Monday, October 23, 2017

The Secret Diary of Laura Palmer (1990) Audiobook & Paperback

At the height of Twin Peaks' popularity, at the end of its first season, series creators Mark Frost and David Lynch commissioned Lynch's daughter Jennifer to write a media tie-in novel The Secret Diary of Laura Palmer (1990). But unlike many other media tie-in novels, this book received special attention from popular culture as Twin Peaks fever spread across the nation, and the most asked question by TV viewers was, "Who killed Laura Palmer?"
Up until this time the two creators were the only people to know the identity of Laura's killer, Mark Frost and David Lynch. But Jennifer Lynch was allowed to enter into their confidence and would become the third person to learn it. She was under a strict Non-Disclosure Agreement, since the answer to this question was considered a proprietary and copyrightable trade secret.
So Jennifer Lynch performed the unenviably difficult task of reconstructing all the characters and atmosphere of Twin Peaks, but portray everything from only Laura Palmer's point of view. Jennifer Lynch also had to harbor and protect one of the most sought-after secrets on TV, while honestly setting up its official reveal. Frost and Lynch knew she would need this information to help her properly foreshadow the reveal that would take place just seven episodes into Season 2.
Laura's Secret Diary would be introduced early in the show's second season narrative with the arrival of Harold Smith—Laura's reclusive shut-in friend and confidant, who Donna Hayward would later find while exploring Laura's old Meals on Wheels route. Harold would be played to perfection by the criminally underrated Lenny Von Dohlen in one of the most unforgettable guest character mini-arcs in the show.
As Lynchian and beautifully bizarre as the Twin Peaks (1990-91) TV series and later prequel film Fire Walk with Me (1992), The Secret Diary of Laura Palmer painstakingly recreates the mind frame of the troubled teen from ages 12 to 17 as she copes with the onset of adolescence, wrestles with conflicting worldviews, comes to terms with her nightmares, and confronts her reality of sexual abuse.
As a whole, these pieces to the Laura Palmer puzzle are insightful and the book's refreshingly honest depiction of her state of mind helps add dimensions to Laura's character that make her even more compelling. The Secret Diary of Laura Palmer was a clever way to world build from a point of view that is vital to experiencing the full saga of Twin Peaks.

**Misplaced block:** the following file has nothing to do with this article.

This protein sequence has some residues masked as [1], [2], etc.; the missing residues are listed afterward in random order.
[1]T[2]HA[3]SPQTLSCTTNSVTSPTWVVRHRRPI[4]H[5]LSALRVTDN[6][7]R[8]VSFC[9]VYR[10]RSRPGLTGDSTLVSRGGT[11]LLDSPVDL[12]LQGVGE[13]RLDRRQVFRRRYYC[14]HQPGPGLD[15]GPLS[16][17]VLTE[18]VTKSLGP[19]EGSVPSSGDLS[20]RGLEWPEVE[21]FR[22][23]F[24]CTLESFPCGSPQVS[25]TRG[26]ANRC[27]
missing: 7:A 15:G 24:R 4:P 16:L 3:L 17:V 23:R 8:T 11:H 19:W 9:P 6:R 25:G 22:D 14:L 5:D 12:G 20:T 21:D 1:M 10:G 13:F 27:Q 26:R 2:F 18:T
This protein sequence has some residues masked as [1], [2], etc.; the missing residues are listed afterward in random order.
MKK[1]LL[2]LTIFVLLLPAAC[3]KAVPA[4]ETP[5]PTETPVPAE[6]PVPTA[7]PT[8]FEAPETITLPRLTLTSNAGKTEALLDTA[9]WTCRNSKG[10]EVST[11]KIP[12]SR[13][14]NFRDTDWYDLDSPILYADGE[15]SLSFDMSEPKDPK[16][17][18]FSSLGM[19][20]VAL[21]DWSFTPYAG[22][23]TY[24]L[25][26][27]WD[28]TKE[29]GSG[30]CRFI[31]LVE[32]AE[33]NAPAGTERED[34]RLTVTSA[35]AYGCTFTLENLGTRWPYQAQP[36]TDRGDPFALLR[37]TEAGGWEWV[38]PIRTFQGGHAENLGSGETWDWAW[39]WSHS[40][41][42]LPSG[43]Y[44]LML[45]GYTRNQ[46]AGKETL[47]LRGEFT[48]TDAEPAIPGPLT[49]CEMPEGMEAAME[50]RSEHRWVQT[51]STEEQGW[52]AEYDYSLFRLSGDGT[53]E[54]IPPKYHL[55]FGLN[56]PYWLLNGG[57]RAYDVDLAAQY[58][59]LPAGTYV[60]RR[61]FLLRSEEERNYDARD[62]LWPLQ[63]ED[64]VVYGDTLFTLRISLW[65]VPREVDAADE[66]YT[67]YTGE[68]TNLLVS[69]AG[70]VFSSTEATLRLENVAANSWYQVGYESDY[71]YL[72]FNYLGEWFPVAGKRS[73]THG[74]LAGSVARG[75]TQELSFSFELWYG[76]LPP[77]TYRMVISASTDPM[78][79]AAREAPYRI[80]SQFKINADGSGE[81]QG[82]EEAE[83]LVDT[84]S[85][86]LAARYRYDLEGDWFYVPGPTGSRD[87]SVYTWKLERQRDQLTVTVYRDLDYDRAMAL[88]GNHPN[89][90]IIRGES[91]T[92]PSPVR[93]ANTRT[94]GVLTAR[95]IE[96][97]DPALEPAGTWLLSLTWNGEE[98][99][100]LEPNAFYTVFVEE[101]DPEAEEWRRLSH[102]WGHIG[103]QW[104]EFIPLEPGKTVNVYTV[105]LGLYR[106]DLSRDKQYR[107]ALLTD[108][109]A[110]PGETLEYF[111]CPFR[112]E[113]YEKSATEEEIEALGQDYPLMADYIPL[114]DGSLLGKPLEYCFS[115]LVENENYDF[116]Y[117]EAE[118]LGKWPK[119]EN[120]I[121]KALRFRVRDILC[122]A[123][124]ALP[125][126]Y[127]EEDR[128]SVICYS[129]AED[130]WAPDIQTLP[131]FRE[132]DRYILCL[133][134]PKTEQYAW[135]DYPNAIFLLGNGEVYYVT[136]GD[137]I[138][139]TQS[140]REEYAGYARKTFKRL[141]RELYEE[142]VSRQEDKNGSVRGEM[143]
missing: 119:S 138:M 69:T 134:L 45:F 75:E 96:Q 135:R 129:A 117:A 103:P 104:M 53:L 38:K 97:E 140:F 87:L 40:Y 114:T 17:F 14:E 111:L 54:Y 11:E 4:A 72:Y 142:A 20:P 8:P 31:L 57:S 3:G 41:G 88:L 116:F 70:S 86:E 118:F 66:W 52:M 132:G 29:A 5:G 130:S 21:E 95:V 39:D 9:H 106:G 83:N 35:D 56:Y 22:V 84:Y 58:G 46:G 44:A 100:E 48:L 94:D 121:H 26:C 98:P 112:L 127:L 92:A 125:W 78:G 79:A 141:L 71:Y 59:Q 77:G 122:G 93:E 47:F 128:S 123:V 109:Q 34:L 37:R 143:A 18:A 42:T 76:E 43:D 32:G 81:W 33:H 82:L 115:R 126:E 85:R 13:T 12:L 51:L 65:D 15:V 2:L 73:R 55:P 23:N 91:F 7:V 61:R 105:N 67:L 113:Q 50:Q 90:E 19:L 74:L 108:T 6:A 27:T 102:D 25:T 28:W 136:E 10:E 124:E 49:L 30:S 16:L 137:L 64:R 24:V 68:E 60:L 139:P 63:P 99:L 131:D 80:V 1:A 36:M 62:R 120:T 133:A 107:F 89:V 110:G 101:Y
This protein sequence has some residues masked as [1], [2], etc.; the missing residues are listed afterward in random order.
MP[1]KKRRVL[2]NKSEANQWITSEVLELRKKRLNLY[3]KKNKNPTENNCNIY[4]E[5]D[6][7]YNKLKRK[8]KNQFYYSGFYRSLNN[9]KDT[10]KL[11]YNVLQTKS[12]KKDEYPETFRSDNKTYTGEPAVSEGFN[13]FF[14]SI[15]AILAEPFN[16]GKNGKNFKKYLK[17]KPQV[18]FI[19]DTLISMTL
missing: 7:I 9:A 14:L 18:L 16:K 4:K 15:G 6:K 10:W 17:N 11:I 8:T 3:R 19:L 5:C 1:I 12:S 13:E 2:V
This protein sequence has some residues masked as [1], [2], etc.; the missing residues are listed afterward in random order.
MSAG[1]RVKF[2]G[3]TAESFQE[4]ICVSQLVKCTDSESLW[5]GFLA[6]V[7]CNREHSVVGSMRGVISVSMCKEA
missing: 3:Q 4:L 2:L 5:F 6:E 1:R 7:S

Just as many fans of the show either loved or hated the prequel film Fire Walk with Me, the same polarizing reaction seems to apply to this novel. It is a rather frank portrait of a victim of traumatizing sexual abuse and an examination of some of the many disturbing activities she participated in secretly. So the read can be a bit of a downer for most casual readers.
But I agree with Matt Humphrey from The Twin Peaks Podcast, who expressed his opinion that reading The Secret Diary of Laura Palmer helps clarify, enrich, and improve the Twin Peaks viewing experience and prepares viewers for the shocking transition from the slightly lighter tone and content of the TV series into the rougher and more brutal cinematic world of the prequel Fire Walk with Me. A missing link, as it were, that helps bridge the gap.

Along with the The Autobiography of F.B.I. Special Agent Dale Cooper: My Life, My Tapes below, The Secret Diary of Laura Palmer is an excellent resource for anyone wishing to expand their understanding of the complex characters and world of Twin Peaks. Within the Secret Diary's text, Laura expounds on her interactions with her family, friends, and townspeople, adding vital details about these important relationships that add new dimensions to watching the series.
Slide by Joel Bocko for His Website Lost in the Movies
The Secret Diary is NOT your average merchandising ploy to exploit the popularity of a cutting-edge TV series, but is an important appendage to the story revealing new layers of Laura's saga that truly enliven and enrich the series as a whole and make the complex Fire Walk with Me all the more significant and easier to comprehend. Word is that actress Sheryl Lee carried around a copy of The Secret Diary on set to better research and understand how to perform as Laura Palmer.